How Should Communicators Use ChatGPT?

chatGPT creating a customer service message

Discussion about "quiet quitting" is so out. 

Everything about ChatGPT is in. 

It seems you can't avoid a discussion on LinkedIn or Twitter that doesn't include ChatGPT. The artificial intelligence content creator has potential for assisting communicators and companies. Accordingly, people are throwing everything from blogs to emails to customer chatbot interactions at ChatGPT. 

However, the tool is new and has flaws. ChatGPT may help organizations without resources for a communication department, but, so far, the solution's worth remains up for debate. 

PRNEWS conducted a poll Jan. 23, asking how respondents would use ChatGPT. Would they let it write press releases or provide customer service responses? Maybe write social media copy? Some PR pros want to avoid it completely. The poll was posted on LinkedIn and Twitter

LinkedIn Poll asking communicators how they would use ChatGPT. one-third said they would not.


The majority of Twitter voters (43%) and more than one-third of LinkedIn respondents said they would not use ChatGPT. However, when it came to those curious about the tool, the majority said they would use it to help write social media posts and ads. 

The action getting the least support? Customer service on social media.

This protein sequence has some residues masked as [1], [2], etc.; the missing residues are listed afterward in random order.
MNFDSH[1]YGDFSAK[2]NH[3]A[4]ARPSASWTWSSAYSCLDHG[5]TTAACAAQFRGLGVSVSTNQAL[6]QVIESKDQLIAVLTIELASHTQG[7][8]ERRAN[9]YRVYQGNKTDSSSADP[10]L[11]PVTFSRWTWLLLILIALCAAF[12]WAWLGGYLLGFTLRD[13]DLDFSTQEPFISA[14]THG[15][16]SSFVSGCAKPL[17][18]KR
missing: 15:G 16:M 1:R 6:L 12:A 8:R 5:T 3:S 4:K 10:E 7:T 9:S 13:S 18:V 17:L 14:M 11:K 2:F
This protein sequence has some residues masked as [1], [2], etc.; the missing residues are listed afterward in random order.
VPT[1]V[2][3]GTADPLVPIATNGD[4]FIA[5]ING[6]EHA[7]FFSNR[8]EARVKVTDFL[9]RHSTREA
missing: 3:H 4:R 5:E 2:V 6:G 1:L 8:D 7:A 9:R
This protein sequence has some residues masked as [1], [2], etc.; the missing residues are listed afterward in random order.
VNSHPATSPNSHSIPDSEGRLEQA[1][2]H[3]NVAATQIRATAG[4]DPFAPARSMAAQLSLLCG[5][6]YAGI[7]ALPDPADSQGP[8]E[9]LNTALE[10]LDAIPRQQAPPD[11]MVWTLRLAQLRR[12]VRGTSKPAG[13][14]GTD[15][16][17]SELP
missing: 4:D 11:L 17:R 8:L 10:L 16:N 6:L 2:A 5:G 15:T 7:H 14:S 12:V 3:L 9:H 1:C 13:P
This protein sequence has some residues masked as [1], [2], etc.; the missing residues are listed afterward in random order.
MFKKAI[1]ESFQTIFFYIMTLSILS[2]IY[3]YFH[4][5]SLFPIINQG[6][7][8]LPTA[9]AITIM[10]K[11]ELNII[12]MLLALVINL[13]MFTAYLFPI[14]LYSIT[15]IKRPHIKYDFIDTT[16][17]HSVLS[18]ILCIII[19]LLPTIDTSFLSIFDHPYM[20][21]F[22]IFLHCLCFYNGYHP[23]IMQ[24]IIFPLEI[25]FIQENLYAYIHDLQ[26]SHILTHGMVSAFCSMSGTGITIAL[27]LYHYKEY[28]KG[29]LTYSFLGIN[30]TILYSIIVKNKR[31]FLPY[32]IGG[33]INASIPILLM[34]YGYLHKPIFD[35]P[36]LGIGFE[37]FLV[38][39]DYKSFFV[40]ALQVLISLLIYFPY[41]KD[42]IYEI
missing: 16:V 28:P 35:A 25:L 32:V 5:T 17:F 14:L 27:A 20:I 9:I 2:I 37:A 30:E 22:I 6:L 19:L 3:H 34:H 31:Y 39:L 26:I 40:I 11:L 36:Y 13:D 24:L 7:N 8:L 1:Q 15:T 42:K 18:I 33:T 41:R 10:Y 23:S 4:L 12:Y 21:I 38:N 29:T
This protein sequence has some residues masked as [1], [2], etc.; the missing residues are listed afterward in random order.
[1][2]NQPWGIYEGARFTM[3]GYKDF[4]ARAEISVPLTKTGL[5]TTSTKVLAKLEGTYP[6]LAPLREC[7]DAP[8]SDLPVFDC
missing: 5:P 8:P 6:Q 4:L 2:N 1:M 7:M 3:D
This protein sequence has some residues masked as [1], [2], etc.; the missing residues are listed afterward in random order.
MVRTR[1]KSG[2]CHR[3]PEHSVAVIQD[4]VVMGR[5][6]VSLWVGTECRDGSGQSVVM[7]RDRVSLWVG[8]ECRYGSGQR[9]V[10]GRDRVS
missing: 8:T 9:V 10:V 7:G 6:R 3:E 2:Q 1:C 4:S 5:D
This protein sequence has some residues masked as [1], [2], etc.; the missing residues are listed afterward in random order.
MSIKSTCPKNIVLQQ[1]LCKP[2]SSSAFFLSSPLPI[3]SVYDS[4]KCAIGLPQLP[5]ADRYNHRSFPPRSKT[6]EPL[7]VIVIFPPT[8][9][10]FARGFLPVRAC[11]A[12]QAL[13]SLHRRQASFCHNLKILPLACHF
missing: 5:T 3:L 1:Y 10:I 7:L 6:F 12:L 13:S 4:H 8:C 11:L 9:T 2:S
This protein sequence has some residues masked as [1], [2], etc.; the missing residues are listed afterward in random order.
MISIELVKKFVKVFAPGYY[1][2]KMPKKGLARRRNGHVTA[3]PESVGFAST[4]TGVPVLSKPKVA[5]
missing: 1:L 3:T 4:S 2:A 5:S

Help with creativity

Those favoring ChatGPT indicated they would use it for drafting and ideation—but not necessarily for a finished product. 

Zoë Murray, a digital marketing executive, said while she doesn’t use ChatGPT's “given copy, it’s great for inspiration.” Similarly, Michelle Johnson, a former communication chief for the U.S. Army and current communication doctoral student, said it's helpful for drafting, but she “abhors” ChatGPT as a “replacement for customer service." 

Human element needed

A tenet of communication is connecting people. Many responders, including those who've tried ChatGPT, did not find it conducive for communicators. 

Brian McDermott, a director of strategy and communication, tasked ChatGPT with composing an email pitch. He was not impressed with its creativity.  

“[The copy] was dry, not very creative, but it got most of the messaging right…and [the text] was clear.”

Likewise, Jennifer Poythress, a PR manager turned Metaverse marketer, considers ChatGPT useful for drafting press releases, social posts and more, but doesn’t see it as silver bullet. 

“ChatGPT is a great tool to get started, but we still need humans to finesse!”

Ethical concerns

The responsible PR pro always considers audience members. Is ChatGPT's content serving audiences well? Is it providing the best possible connection? Is it delivering correct information in a creative, thoughtful way?

From an ethical standpoint, must organizations reveal when a human is not writing content? 

Caroline Medley Freeman, a content marketing specialist, addressed moral concerns in a LinkedIn comment. 

“For use cases in the PR or journalism field, there's the question of authorship to contend with. Some publications [include] disclaimers when AI is involved with the development of an article...but there is no industry standard and certainly no legal requirement. 

These answers won't come in a vacuum. I can't tell you what's right or wrong, but what I do know is that every industry working with or around AI needs to be having these conversations, and every governing body needs to be setting standards and precedents for how to handle AI material.”

Nicole Schuman is senior editor for PRNEWS. Follow her @buffalogal